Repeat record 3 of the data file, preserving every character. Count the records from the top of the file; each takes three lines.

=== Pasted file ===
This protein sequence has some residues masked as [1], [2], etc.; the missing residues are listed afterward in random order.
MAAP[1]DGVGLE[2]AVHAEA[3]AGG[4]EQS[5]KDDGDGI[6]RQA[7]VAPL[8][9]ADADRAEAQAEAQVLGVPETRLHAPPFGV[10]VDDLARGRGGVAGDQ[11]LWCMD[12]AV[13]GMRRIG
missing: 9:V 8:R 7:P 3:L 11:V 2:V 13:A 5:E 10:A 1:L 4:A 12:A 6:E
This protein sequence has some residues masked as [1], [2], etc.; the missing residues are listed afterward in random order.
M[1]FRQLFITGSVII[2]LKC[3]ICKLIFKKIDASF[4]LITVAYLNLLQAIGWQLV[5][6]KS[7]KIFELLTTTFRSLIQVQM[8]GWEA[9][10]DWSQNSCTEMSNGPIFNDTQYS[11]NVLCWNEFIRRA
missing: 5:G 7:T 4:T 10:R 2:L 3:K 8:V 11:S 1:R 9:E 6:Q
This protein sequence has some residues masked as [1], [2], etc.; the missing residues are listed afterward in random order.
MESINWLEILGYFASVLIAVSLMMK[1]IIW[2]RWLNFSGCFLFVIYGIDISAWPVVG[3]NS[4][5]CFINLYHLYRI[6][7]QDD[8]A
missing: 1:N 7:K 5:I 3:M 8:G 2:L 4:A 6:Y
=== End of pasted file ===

This protein sequence has some residues masked as [1], [2], etc.; the missing residues are listed afterward in random order.
MESINWLEILGYFASVLIAVSLMMK[1]IIW[2]RWLNFSGCFLFVIYGIDISAWPVVG[3]NS[4][5]CFINLYHLYRI[6][7]QDD[8]A
missing: 1:N 7:K 5:I 3:M 8:G 2:L 4:A 6:Y